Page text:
Four related patents which recite reliance on a patent application filed on Mar. 19, 1984 describe polymer dispersed liquid crystals. These are U.S. Pat. Nos. 4,671,618 to Wu et al, 4,673,255 to West et al, 4,685,771 to West et al, and 4,688,900 to Doane et al. These patents describe both a solvent method and a cure method for making PDLCs. In the solvent method, a fully polymerized polymer is dissolved in a solvent and the liquid crystal is distributed within the system. The solvent is driven off and the resulting solidified material is found to contain small droplets of liquid crystal distributed within it. In the cure method, the liquid crystal is dispersed in a medium of monomer and the monomer is subjected to polymerization conditions. Being inert with respect to the polymerization conditions and insoluble in the polymer, the liquid crystal becomes segregated into small domains scattered throughout the cured matrix. Segregation of the small droplets in either the cure method or the solvent method is known as phase separation.
Typical liquid crystal compositions include cyano biphenyls such as 4-cyano-4'-butylbiphenyl, 4-cyano-4'-hexylbiphenyl, 4-cyano-4'-heptylbiphenyl, 4-cyano-4'-octylbiphenyl, 4-cyano-4'-pentoxybiphenyl, 4-n-pentyl-n-cyano-biphenyl, and 4-cyano-4'-octoxybiphenyl. See West et al U.S. Pat. Nos. 4,685,771 and 4,673,255.
Fully polymerized polymethylmethacrylate ("PMMA") is used in solution in Examples II, V and VI of Wu et al U.S. Pat. No. 4,671,618. The PMMA, liquid crystal and solvent, such as acetone or trichloromethane, are mixed together to form a solution, and the solvent is driven off, causing the formation of a solid PMMA polymer with liquid crystal dispersed in it.
Murayama et al in U.S. Pat. No. 4,428,873 disclose the use of dissolved fully polymerized PMMA for the dispersion of other materials having electrooptical effects, such as p-nitroaniline, o-nitroaniline, 2-nitro-4-methoxyaniline, p-nitro-o-chloroaniline, 5-nitro-o-toluidine, 2-nitro-diphenylamine, 1,2-diamino-4-nitrobenzene, and p-nitrophenol.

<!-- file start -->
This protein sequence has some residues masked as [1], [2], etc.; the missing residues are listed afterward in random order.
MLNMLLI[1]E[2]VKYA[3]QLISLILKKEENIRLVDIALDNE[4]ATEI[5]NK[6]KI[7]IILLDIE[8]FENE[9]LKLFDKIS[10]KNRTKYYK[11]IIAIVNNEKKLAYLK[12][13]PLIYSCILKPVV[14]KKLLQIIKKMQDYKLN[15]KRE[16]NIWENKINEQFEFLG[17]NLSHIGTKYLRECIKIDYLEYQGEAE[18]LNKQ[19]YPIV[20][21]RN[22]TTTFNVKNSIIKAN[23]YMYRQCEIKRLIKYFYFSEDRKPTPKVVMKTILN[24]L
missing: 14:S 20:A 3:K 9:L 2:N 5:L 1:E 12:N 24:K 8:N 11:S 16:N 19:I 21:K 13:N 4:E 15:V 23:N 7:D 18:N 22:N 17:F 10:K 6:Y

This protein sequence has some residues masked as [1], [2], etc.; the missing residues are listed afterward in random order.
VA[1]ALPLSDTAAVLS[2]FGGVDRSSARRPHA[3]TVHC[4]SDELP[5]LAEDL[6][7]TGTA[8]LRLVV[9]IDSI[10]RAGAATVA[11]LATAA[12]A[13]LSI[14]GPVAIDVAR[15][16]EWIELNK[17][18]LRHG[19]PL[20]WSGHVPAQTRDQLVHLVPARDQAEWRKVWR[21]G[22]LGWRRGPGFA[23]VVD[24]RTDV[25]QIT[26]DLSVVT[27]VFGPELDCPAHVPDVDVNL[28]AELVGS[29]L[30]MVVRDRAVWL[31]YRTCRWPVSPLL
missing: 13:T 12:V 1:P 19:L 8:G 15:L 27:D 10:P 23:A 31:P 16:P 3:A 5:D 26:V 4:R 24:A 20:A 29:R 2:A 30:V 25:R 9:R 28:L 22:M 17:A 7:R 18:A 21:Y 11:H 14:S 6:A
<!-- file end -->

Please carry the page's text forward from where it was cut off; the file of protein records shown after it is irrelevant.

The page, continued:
Leslie et al in U.S. Pat. No. 4,869,847 use various monomeric media including several different acrylic monomers to polymerize to create very small liquid crystal domains. Difunctional acrylic oligomers are used by Gunjima et al in U.S. Pat. Nos. 4,818,070 and 4,834,509. Certain materials described as polyurethane prepolymers are employed by Benton et al in U.S. Pat. No. 3,872,050.
The reader may also be interested in "Polymer-Dispersed Liquid Crystals: Boojums at Work", MRS BULLETIN, January 1991, pages 22-28, Volume XVI, Number 1 (Materials Research Society) by J. William Doane, and "Polymer Dispersed Liquid Crystal Displays", by J. William Doane, Chapter 14, LIQUID CRYSTALS:APPLICATIONS AND USES, B. Bahadur, ed., World Scientific Publishing Co. (1990), on the use of liquid crystals for various practical purposes.
In spite of the relative technical and commercial success of liquid crystals, they still are difficult to process into useful devices. While PMMA is a desirable matrix material for liquid crystal devices, because of its clear transparency, it has not been extensively used. When used in the form of a solution in a solvent such as acetone which is driven off, it is difficult to control the process of removing solvent. It has also been difficult to assure that all of the liquid crystal is segregated into the desired discrete domains--the process is inefficient if any significant amount of liquid crystal is too thinly distributed in the matrix. The micelle size and shape is important to the proper functioning of most liquid crystal devices.